This question came up through a conversation with a friend of mine. He shared an article with me that talks about the dangers of meditation from the perspective of someone suffering from PTSD. The article outlined what the author thought was damaging about a meditation practice.
If you want to read the article you can find it here: http://www.new-synapse.com/aps/wordpress/?p=350
There are a few good points in the article, but the biggest thing it brought to mind for me was whether or not meditation is a path to comfort and ultimately to bliss. This brings up a major point in terms of spiritual practices and deep psychology in general: there are no easy fixes. In my experience, there is a general expectation among Americans (though we could extend that to many people in modern society worldwide) that “spiritual” practices are benign and lead to states of peace and serenity.
Furthermore, there is a misguided belief that anyone that has experience of these things is a benign and benevolent person. This is simply not true. Just like the people that practice them, practices such as meditation, depth psychology, shamanic experiences, psychedelic therapy, among others all have their shadow side. This is as important as the experience of the light, beautiful, and loving aspects of these practices. However, few people in our society are interested or even prepared to deal with what emerges from the shadow side of their experience.
Carl Jung coined the use of the term shadow to define the part of us where the shunned, abandoned, neglected, and shamed parts of our psyche come together. The shadow, it can be said, has a consciousness of its own that causes it to arise in our life, usually through the ideas and expectations that we project onto other people. This means that the things that we see in the world that most upset us, which we most revile, are aspects of who we are as well. Which is why doing this type of deep inner work is extremely challenging.
The confrontation with the shadow is one of the oldest archetypes in human history. It can be said that it was born alongside humanity. We see this battle with the shadow over and over again in our stories, myths, and popular media. Just pick up any movie that has a hero story and you’ll see it. In terms of religion, it is Satan to the Christian Jesus, Mara to the Awakened Buddha, Tiamat to Marduk, the list can go on and on. In popular media, it is Sauron to Gandalf in the Lord of the Rings, Voldemort to Harry Potter, Joker to Batman, Darth Vader to Anakin Skywalker (and later Luke). You get the drift.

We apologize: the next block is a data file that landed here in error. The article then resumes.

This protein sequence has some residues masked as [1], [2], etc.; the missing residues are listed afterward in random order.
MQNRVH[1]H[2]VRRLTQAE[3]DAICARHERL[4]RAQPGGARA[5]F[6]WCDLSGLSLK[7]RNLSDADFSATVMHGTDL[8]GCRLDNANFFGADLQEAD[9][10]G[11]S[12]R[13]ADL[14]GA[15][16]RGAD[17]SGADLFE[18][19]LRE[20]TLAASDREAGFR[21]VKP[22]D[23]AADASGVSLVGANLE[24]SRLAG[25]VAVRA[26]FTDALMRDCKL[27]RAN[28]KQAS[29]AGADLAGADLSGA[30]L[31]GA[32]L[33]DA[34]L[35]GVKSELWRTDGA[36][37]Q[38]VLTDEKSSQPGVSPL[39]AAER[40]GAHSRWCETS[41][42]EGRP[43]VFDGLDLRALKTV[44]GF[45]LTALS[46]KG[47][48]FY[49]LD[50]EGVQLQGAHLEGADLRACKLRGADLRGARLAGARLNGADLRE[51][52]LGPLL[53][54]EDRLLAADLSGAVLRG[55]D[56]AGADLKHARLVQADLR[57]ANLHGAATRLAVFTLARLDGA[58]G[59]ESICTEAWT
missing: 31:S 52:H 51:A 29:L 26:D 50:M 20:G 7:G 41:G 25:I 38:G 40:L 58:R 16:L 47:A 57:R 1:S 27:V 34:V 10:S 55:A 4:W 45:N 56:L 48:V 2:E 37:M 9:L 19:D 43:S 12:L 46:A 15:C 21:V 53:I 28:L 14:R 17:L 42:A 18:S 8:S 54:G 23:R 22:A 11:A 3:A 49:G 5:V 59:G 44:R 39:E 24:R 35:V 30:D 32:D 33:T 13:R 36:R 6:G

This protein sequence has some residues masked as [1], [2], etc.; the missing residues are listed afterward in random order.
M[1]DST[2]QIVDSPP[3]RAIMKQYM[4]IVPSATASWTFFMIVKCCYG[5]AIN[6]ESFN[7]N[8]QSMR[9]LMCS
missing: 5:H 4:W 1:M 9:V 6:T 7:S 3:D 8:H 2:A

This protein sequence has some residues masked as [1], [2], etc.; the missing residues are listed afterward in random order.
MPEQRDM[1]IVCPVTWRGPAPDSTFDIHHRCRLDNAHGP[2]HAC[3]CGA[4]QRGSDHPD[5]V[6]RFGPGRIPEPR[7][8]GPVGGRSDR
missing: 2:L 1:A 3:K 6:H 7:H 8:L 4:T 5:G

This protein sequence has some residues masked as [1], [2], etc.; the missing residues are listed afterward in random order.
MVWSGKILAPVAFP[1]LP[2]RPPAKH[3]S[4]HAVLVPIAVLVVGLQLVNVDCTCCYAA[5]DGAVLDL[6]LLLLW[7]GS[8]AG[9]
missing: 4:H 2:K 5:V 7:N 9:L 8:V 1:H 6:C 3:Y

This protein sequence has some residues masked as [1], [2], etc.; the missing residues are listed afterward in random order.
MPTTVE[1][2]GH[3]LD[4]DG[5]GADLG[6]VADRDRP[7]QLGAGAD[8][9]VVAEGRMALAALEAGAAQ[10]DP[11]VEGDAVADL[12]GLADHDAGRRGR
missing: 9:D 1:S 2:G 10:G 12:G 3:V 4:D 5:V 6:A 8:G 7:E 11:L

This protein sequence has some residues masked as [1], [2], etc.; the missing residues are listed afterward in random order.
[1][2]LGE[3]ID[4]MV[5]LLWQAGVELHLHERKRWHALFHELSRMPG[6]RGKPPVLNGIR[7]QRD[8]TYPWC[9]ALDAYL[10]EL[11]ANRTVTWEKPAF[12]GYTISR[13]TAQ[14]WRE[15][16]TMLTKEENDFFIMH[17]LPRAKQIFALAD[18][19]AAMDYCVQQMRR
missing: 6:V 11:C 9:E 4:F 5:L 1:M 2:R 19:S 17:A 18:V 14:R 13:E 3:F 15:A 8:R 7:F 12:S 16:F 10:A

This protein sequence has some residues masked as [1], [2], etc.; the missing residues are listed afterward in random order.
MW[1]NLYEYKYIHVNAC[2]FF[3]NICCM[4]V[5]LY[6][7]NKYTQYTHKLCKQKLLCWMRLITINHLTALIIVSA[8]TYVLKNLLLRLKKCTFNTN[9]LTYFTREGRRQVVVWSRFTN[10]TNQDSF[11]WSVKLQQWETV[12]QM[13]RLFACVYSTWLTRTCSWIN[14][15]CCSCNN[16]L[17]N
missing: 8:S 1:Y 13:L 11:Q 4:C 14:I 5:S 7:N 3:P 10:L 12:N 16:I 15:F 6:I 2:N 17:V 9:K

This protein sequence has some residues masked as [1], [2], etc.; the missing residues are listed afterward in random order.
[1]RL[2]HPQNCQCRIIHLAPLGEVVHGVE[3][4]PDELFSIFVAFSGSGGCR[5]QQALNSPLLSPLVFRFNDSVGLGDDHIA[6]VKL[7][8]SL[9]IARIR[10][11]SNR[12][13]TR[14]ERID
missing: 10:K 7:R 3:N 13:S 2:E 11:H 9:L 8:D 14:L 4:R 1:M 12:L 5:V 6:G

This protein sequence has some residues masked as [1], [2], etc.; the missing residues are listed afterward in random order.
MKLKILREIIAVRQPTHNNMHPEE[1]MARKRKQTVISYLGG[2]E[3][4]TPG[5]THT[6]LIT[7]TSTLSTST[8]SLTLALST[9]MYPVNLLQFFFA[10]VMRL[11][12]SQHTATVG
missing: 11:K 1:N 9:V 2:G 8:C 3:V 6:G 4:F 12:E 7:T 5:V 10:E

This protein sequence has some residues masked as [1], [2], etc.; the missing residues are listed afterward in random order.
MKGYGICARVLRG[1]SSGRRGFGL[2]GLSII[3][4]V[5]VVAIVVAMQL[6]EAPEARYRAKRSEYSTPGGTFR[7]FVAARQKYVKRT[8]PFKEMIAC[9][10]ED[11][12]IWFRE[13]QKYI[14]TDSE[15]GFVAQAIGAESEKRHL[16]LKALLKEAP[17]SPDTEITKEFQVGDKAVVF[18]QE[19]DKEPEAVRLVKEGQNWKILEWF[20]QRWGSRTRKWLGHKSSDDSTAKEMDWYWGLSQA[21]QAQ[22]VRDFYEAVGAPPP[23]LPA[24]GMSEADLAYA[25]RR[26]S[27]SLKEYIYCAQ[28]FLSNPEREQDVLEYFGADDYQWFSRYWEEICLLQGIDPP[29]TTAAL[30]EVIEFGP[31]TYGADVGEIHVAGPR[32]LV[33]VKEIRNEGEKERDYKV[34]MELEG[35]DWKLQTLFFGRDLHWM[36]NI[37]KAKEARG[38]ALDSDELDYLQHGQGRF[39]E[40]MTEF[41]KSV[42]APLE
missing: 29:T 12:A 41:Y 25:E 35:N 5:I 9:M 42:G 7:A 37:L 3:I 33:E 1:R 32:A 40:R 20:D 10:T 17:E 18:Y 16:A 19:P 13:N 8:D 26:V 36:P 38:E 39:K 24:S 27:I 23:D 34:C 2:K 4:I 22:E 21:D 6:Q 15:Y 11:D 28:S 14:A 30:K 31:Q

This is to say that the confrontation with the shadow permeates the human psyche. It is one of the oldest threads weaving through our existence, and it will continue to be. It is easy for people to deal with these shadow sides of humanity when they externalize them, when they project them onto someone else. It makes people feel comfortable, in an odd sense, to be able to point the finger at another person and group of people and say they are the reasons for all of the wickedness and suffering in the world. However, as a person progresses with a practice like meditation there comes a point where they come face to face with the shadow, and it looks an awful lot like them.
This is where the real work begins. This is a process that Robert Bly calls “eating the shadow.” It takes immense humility and a brutal honesty to realize that we are the source of our own suffering. Furthermore, in our attempts to alleviate that suffering we have been complicit in projecting it out onto others and vomiting our own suffering onto the world. There is no blame in this, but there is a great deal of personal responsibility required.
The landscape of the shadow is vast. It doesn’t show up in easily digestible bite-sized morsels. It can feel like moving through an endless desert without a drop of water or anyone to support you. Again, this is an integral part in the stories of the enlightened spiritual leaders: Jesus faces Satan during his 40 days in the desert, Buddha faces Mara under the Bodhi tree. It is only after they face their shadows that they reach a level of awareness that allows them to become powerful teachers. In neither case was this easy.
And so following a spiritual path must be understood to be rife with demons. Namely, our own. It is when we pull back the masks they wear that we find the battered, bruised, and broken parts of ourselves. We cannot defeat them through violence, rejection or destruction, but through learning how to embrace them and demonstrate true compassion and equanimity. This, in turn, allows us to understand the type of suffering that leads others to commit harmful acts. It is a tall order, and not one for just anybody to take on. It is Warrior work, in a very real sense of the word. The world needs more of them.